Labour leader Sir Keir Starmer has said he does not think there is a case for rejoining the EU, or “major renegotiation” of the trading arrangements set out in Boris Johnson’s trade deal.
Sir Keir, who was a prominent voice in the campaign for a second referendum and in his leadership election promised to “defend free movement,” said he whipped his MPs to back the Prime Minister’s “thin” deal as “the alternative was no deal”.
He told the BBC’s Andrew Marr Show: “Whether we like it or not that is going to be the treaty that an incoming Labour government inherits and has to make work.
“It is not being straight with the British public to say you come into office in 2024 and operate some other treaty. We have to make that treaty work.”
He added: “I don’t think there is a case for rejoining the EU, I’ve said that before, I think on your (Andrew Marr) programme.
“But I think pretending to the British public that somehow after four years’ negotiation the treaty that has just been secured is going to be up for the grabs and that the EU are going to start saying ‘let’s start all over again’, that is not realistic.”
Sir Keir also said there is no scope for “major renegotiation” of the UK-EU trade deal but “there are bits already that need to be improved on”.
He said: “We voted for the deal because the choices before us were to vote for the deal – a thin deal, a deal that isn’t a good deal for manufacturers, for the service sector certainly – but the alternative was no deal.”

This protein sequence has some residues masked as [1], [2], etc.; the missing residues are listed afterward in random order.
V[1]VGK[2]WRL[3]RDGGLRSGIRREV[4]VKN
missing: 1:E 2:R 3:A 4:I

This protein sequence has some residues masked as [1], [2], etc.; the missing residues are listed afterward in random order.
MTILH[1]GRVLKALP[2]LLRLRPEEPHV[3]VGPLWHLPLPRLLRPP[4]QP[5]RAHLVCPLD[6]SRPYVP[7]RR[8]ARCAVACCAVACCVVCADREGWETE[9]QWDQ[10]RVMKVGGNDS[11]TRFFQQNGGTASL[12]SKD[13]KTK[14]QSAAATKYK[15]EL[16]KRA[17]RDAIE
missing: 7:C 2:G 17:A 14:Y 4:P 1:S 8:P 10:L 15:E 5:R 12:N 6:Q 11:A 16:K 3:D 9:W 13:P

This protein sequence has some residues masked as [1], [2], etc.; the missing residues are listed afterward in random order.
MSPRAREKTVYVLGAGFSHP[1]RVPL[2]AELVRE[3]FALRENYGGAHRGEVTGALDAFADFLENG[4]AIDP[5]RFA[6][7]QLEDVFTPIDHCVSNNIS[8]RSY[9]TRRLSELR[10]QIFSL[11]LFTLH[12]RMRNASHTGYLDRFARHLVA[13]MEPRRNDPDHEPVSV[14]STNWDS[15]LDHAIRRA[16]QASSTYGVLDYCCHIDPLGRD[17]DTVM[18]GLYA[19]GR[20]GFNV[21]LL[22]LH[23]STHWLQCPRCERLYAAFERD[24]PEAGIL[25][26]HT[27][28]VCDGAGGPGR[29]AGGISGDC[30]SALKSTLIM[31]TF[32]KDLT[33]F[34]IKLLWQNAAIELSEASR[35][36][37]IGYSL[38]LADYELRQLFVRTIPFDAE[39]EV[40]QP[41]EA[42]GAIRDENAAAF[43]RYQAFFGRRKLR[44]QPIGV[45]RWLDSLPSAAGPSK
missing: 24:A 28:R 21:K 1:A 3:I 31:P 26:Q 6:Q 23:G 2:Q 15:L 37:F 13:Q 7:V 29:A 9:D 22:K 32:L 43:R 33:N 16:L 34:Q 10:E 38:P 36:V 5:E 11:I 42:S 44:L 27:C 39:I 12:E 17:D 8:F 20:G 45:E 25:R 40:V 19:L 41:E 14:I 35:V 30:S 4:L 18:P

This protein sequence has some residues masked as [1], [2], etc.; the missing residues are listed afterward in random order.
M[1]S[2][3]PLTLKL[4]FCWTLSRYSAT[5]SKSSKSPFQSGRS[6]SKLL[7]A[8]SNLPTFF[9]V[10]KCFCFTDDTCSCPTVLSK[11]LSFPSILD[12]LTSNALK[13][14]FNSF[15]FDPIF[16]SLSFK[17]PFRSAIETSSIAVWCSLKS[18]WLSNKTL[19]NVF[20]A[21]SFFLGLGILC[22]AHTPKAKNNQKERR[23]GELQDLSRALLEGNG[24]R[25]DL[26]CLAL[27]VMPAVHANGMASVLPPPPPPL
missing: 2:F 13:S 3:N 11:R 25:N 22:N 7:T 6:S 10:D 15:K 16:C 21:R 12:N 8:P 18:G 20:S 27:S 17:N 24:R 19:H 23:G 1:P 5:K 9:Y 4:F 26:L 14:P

He added: “There are bits already that need to be improved on. If you look at the creative industries and how they are going to operate across borders, there are huge gaps for them. The service sector of course has largely been left out.
“But I don’t think that there’s scope for major renegotiation. We’ve just had four years of negotiation. We’ve arrived at a treaty and now we’ve got to make that treaty work.
“It is thin, it isn’t what the Government promised, but it is better than no deal and we need to make it work.”
Enjoy the convenience of having The Sunday Post delivered as a digital ePaper straight to your smartphone, tablet or computer.
Subscribe for only £5.49 a month and enjoy all the benefits of the printed paper as a digital replica.Subscribe